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Michael Rielly

Santa hones his ho-ho-hos at a school in Michigan

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Michael Rielly

Santa hones his ho-ho-hos at a school in Michigan

November 29, 2009

Free Press

By Patricia Montemurri


On the list of things Michigan exports to the rest of the country and world, let's add that most magical of commodities: Santa.


For those who think Santa comes from the North Pole, here's a little secret: Santa -- and his worthy imitators -- gets his batteries recharged for the Christmas season in mid-Michigan.

Every autumn, about 70 Santa imitators descend on Midland, where Tom and Holly Valent have hosted the Charles W. Howard Santa Claus School since 1987. License plates hint at the whimsy that fuels the Santas' voyages.


The school draws stand-in Santas from all around the world. This year, there was an elfin-like Santa from Norway, a onetime circus clown who sweats it out in Miami, and a fellow who customizes Scottish kilts to represent Clan Claus.

There are other outfits that can teach hopefuls how to be Santa. But Ernest Berger, president of the Alabama-based Santa-America volunteer service organization, said that those who attend the Charles W. Howard program show a commitment to a calling and a craft.

"There is nothing that reaches the standard of the Howard school," said Berger. "It's the gold standard."

Santas learn sleigh boarding, handling tough questions

Some come for the camaraderie; it's like a Santa support group.

Some come to learn the basics.

Consider first-timer Jim Robinson, a retired and rotund band director from Alabama who now lives in Chicago.

A friend suggested Robinson consider landing some Santa gigs because he had "the perfect body for it."

"And I thought: At last, somebody thinks I've got the perfect body," the 59-year-old said.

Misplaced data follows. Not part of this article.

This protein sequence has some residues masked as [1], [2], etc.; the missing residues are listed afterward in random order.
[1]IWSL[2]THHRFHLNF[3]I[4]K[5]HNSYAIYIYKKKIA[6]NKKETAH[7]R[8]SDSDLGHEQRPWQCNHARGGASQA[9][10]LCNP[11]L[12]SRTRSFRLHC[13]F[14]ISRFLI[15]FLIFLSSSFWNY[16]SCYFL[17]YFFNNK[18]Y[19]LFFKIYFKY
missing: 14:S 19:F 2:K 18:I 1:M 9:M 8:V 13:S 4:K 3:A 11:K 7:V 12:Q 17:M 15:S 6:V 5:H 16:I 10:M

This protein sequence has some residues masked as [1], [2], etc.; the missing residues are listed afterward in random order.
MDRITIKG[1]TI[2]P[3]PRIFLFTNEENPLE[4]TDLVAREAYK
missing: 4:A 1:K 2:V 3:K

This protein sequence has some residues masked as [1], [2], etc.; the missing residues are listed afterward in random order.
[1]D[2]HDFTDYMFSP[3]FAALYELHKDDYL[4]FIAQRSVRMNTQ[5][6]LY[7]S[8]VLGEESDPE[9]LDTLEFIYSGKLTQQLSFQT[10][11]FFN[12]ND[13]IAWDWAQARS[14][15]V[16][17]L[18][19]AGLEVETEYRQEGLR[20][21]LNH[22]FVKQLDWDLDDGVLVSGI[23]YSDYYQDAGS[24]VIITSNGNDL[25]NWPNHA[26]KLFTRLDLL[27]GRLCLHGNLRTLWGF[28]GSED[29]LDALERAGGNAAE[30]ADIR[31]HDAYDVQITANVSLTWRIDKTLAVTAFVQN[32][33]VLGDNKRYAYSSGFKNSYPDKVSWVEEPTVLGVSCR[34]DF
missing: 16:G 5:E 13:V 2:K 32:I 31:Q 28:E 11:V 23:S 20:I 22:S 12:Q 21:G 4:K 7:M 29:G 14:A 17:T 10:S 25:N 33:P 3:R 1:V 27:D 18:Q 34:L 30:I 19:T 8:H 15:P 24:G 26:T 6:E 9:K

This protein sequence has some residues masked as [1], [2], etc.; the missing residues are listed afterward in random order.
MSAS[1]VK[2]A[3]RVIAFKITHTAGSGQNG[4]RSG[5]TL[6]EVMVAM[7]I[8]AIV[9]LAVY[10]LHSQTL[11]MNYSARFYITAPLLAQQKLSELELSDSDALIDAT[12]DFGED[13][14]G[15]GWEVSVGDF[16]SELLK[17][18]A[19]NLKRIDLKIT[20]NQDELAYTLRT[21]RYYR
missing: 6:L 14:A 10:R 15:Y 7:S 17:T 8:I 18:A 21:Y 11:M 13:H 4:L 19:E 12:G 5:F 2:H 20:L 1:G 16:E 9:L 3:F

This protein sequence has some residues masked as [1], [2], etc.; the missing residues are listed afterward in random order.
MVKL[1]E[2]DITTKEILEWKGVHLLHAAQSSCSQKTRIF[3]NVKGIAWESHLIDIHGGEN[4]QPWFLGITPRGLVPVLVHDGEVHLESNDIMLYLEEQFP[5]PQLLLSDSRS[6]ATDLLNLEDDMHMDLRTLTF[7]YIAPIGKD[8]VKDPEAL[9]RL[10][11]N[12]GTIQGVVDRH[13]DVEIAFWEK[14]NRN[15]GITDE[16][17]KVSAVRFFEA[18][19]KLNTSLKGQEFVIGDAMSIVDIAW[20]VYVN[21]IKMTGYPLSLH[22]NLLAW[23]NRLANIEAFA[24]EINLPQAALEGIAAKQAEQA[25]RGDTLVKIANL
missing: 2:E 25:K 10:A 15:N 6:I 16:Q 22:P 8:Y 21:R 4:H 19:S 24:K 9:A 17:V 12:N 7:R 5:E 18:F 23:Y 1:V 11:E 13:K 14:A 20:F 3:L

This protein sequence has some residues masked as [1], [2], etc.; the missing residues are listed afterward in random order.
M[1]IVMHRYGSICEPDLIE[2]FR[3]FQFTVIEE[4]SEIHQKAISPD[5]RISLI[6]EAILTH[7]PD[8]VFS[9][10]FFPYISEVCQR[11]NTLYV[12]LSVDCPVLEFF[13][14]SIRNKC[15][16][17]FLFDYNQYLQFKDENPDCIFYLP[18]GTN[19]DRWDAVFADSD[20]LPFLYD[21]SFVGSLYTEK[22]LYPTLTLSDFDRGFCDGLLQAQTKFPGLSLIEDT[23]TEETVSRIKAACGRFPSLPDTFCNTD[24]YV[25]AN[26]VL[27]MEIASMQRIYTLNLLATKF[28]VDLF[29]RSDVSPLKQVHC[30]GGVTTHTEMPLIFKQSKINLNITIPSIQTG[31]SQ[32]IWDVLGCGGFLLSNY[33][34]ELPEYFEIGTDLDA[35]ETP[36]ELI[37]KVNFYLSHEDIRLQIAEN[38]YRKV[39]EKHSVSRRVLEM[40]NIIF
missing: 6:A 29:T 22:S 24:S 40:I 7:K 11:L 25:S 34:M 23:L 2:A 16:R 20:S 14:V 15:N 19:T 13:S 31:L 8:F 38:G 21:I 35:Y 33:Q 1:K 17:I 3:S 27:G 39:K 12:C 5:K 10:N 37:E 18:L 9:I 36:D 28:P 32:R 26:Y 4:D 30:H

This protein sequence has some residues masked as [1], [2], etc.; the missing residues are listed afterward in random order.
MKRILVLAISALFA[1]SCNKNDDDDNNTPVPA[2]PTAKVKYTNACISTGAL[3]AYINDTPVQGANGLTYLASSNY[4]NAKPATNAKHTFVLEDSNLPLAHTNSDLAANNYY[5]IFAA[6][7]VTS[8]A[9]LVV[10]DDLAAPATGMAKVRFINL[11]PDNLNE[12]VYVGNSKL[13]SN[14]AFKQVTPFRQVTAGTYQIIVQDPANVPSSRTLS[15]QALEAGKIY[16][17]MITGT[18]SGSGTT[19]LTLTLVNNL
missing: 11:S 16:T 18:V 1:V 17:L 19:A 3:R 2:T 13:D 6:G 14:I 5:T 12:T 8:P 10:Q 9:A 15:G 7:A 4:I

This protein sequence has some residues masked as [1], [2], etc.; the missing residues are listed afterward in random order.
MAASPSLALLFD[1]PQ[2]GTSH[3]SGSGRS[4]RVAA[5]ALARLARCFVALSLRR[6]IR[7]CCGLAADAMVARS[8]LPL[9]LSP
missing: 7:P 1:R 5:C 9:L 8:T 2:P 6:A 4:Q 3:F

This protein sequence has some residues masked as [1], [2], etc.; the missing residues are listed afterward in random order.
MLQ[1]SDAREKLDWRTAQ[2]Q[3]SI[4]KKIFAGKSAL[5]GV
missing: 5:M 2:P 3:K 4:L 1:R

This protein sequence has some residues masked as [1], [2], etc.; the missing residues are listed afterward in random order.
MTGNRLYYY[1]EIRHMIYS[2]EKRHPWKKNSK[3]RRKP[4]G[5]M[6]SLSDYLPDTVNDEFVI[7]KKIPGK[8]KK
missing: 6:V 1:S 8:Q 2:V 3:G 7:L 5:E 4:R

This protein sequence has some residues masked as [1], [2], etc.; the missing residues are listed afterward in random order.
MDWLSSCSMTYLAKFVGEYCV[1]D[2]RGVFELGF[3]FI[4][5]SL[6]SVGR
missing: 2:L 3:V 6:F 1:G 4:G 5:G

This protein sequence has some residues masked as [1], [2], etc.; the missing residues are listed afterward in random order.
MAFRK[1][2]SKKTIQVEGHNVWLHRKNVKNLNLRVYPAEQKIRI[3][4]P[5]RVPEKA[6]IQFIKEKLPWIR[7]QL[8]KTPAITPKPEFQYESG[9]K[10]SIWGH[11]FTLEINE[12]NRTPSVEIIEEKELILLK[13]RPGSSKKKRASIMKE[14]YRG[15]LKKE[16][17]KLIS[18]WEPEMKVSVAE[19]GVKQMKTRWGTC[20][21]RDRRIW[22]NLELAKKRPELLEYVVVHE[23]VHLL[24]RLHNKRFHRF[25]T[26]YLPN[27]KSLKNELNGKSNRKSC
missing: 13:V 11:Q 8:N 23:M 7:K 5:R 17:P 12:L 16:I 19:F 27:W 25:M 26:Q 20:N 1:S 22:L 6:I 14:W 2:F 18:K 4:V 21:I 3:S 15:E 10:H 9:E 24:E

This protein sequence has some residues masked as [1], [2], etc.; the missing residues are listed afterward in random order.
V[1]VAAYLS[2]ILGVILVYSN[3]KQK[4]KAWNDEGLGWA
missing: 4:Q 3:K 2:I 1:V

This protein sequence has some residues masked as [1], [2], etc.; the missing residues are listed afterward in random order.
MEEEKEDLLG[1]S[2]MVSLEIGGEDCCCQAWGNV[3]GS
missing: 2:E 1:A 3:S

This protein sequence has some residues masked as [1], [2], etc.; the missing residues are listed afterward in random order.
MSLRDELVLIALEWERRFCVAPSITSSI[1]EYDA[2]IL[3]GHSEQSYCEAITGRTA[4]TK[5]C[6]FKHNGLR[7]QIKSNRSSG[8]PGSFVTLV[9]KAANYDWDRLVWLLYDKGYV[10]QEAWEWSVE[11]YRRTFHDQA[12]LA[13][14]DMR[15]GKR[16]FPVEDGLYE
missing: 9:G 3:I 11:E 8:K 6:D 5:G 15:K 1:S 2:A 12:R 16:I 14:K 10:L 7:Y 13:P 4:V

On this autumn day, loud guffaws fill Santa House, the fairy tale cottage in downtown Midland where Santa greets children every December, and where dozens of stand-in St. Nicks and closet Clauses have gathered for a three-day seminar.

The space is bursting with holiday cheer and big-bellied men in red and white, possessing easy smiles and flowing white hair.

One by one, about 70 students of the Santa mystique introduce themselves at the annual Charles W. Howard Santa Claus School in Midland. It's named after the man who portrayed Santa in Macy's New York Thanksgiving Day parade for decades. The school's dean and headmistress are Midland couple Tom and Holly Valent, who've portrayed the North Pole's first couple themselves since the 1970s.

The annual workshop is like "a three-day hug with cookies," trilled LuAnn Peterson, 54, of Lindstrom, Minn., and one of several women perfecting their Mrs. Claus character. All are clearly excited and energized.

"I'm a firm believer that you don't get selected to be a Santa," said Leon McBryde, 66, who was Buttons the Clown for Ringling Brothers Circus and sweats the Santa gig in Miami. "You're born to be a Santa."

The Valents charge $390 for a new student, $350 for returnees. They turn people away, cutting registration off in July for their once-a-year Santa session.

"It's a laugh, not what Santa says," Tom Valent told his students. "Practice your laugh and throw the ho-ho-ho on top of it. If you use it as a noun, it's not going to work."